For many of us, the majority of our investments are in 401(k) plans offered by our employers. 401(k)s invest mostly through mutual funds. But those funds can invest in a wide array of securities, and it’s not always easy for investors to investigate what’s inside the funds they own. You can spend hours poring over mutual fund prospectuses, and still not fully grasp everything your 401(k) is invested in. Your retirement money may be invested in economically and morally risky companies.

But regardless of how your money is invested–whether through a 401(k), a traditional or Roth IRA, a pension fund or other vehicle, if you hold mutual funds or exchange-traded funds (ETFs), we can help you analyze them for deforestation-risk holdings.

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11. What are you asking for people to do?

The climate crisis is perhaps the greatest threat that humanity has ever faced. While governments have a responsibility to adopt and enforce laws oriented towards limiting global warming, we will never avert catastrophic outcomes without the active participation (and drastic reform) of the financial sector. The main use of Deforestation Free Funds is to encourage people to examine their investments in order to then pressure fund managers to develop policies and practices that eliminate deforestation, land grabbing, and human rights violations.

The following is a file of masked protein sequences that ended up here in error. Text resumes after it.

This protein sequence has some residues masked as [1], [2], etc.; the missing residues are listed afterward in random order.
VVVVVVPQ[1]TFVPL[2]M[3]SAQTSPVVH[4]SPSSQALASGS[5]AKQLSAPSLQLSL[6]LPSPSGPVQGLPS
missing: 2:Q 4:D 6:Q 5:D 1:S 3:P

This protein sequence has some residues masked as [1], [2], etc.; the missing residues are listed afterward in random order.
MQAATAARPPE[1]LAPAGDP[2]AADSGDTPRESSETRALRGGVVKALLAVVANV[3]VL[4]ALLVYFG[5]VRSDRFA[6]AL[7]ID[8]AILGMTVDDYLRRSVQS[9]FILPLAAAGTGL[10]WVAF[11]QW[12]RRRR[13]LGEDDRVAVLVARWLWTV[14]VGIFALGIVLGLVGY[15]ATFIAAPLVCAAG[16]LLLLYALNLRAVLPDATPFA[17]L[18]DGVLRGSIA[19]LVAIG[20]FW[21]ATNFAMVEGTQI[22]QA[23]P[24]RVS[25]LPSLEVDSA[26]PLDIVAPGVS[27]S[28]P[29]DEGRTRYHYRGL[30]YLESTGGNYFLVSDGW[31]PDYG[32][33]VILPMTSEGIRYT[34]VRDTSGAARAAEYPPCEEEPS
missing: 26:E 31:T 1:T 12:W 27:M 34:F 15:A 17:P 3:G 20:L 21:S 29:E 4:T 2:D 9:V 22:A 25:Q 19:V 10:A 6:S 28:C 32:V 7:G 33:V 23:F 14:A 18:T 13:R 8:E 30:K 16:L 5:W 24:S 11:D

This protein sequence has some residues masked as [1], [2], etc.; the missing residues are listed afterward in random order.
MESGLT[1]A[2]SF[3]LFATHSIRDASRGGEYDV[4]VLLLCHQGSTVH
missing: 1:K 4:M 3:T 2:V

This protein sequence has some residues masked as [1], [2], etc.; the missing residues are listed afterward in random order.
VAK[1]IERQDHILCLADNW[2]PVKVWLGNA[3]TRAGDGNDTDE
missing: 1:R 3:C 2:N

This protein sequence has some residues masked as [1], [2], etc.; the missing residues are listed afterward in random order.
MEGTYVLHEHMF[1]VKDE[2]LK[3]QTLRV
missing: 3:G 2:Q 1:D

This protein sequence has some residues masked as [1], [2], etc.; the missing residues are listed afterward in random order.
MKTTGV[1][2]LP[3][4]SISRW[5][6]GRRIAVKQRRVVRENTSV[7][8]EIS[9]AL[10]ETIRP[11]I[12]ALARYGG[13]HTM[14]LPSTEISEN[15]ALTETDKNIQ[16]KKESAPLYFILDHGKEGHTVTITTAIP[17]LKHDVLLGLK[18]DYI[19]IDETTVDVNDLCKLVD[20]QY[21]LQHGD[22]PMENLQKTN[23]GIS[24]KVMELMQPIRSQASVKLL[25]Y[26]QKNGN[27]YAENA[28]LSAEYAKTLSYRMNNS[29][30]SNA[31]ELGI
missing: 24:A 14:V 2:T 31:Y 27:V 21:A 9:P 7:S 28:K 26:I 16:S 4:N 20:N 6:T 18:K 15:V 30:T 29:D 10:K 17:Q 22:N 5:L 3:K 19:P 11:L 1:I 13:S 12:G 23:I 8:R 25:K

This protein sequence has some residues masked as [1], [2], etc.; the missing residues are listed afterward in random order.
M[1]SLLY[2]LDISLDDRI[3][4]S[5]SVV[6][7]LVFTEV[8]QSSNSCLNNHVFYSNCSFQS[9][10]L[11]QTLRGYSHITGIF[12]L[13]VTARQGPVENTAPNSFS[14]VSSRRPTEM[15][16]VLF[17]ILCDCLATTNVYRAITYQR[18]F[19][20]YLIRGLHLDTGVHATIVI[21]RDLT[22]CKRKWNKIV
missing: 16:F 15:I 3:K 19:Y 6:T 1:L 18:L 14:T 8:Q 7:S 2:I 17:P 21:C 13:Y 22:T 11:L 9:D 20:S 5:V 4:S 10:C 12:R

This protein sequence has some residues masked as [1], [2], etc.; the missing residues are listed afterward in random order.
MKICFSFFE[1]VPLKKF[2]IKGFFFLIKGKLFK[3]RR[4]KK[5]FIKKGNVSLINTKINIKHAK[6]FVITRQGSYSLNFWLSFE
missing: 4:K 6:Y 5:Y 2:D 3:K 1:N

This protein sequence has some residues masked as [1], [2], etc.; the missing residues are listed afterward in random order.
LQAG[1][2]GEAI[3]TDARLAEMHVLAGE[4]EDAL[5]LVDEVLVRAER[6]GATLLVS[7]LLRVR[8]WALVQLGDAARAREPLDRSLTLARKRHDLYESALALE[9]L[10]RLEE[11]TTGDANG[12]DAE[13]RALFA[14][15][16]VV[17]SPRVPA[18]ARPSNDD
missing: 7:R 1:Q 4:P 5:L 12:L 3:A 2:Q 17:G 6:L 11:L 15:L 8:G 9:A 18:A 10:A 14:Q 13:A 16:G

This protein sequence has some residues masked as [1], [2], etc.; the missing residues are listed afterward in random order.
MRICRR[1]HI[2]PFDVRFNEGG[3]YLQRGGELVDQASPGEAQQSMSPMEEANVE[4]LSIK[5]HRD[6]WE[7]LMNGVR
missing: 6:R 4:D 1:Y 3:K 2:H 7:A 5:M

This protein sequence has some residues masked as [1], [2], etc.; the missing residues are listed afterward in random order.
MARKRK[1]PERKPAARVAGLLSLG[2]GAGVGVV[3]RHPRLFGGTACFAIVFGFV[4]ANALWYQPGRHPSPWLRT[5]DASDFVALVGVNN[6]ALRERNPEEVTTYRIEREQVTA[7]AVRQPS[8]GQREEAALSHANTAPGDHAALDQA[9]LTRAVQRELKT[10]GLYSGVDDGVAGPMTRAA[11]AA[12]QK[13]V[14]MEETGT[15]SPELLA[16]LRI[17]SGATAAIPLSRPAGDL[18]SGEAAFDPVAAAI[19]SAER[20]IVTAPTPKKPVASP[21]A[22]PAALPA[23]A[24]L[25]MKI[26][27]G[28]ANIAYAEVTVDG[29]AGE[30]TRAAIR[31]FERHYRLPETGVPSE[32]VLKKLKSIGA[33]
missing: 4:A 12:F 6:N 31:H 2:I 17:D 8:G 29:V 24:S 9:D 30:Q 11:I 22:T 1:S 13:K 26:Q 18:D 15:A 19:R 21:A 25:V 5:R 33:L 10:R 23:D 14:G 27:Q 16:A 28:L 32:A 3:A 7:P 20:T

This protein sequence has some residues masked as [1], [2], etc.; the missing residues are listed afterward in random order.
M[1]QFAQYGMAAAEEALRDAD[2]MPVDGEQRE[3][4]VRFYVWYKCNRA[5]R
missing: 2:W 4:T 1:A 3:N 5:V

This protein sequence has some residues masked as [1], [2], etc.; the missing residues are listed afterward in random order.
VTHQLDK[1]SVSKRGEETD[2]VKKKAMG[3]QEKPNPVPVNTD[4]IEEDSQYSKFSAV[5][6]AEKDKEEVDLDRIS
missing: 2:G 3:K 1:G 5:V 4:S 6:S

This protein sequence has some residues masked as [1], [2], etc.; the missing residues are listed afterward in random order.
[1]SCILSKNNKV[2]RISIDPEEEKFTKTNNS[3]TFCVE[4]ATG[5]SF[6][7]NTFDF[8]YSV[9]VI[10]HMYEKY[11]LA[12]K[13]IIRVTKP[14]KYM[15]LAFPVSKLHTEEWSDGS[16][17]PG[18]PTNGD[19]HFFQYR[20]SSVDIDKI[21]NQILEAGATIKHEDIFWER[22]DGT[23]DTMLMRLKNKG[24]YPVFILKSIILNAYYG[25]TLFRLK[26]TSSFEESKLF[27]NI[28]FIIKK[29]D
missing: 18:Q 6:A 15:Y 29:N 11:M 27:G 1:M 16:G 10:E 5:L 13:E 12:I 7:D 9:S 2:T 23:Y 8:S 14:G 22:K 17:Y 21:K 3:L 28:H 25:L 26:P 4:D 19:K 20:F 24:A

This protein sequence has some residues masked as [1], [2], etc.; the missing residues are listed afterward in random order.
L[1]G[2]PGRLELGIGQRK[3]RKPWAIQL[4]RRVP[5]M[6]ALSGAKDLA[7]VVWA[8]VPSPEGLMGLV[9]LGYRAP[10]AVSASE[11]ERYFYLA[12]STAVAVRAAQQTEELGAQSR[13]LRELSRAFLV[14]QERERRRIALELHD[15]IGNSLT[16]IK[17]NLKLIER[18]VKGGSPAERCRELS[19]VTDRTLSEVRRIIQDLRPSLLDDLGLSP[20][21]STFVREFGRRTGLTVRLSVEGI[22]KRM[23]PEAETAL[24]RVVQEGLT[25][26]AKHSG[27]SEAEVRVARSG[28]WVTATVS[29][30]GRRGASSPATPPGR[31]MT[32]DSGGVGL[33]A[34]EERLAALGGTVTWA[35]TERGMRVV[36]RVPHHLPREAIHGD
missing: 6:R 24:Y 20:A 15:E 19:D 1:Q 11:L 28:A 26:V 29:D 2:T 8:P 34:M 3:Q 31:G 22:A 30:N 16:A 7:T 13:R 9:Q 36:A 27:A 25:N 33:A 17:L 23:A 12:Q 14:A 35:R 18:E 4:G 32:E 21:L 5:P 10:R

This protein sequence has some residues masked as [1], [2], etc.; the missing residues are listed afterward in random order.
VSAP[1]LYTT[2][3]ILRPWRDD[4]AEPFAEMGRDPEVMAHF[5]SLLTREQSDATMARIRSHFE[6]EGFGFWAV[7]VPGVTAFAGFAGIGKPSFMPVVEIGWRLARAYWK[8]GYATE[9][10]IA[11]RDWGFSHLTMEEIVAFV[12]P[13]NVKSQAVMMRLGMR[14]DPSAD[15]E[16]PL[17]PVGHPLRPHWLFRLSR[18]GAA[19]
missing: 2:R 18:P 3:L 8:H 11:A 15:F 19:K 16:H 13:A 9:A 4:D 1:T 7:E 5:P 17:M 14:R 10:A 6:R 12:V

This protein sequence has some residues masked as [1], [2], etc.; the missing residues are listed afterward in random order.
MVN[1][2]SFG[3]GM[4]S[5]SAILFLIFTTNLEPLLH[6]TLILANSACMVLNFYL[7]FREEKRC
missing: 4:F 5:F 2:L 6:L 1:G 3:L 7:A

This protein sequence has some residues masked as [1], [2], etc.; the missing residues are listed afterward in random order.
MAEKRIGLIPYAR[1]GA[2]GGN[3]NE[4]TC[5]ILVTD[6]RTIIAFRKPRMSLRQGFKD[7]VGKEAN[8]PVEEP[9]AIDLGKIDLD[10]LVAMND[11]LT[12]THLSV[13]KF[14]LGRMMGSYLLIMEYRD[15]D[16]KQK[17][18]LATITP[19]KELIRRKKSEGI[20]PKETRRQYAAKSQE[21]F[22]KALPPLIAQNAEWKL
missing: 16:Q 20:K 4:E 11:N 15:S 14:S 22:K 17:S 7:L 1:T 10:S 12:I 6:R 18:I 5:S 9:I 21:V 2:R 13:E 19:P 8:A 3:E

One way to drive change through the financial sector is through divestment – taking our money out of bad industries. The fossil fuel and private prison divestment movements have provided powerful examples of this. These movements are right to demand that institutions completely divest from fossil fuels and private prisons: the private prison industry causes only harm for society and should not exist, and the fossil fuel industry is driving us to the brink of planetary destruction and needs to be phased out in favor of a just transition to clean, renewable energy sources.

The alternative to divestment is “engagement” – meaning, pressuring investment firms to engage with the companies they own through shareholder voting and/or direct dialogue, in order to improve their practices. Like divestment, strong shareholder engagement can be a very powerful tool for change, especially in sectors like agriculture, where there is a wide range of practices companies can adopt to work with nature and local communities, rather than against them.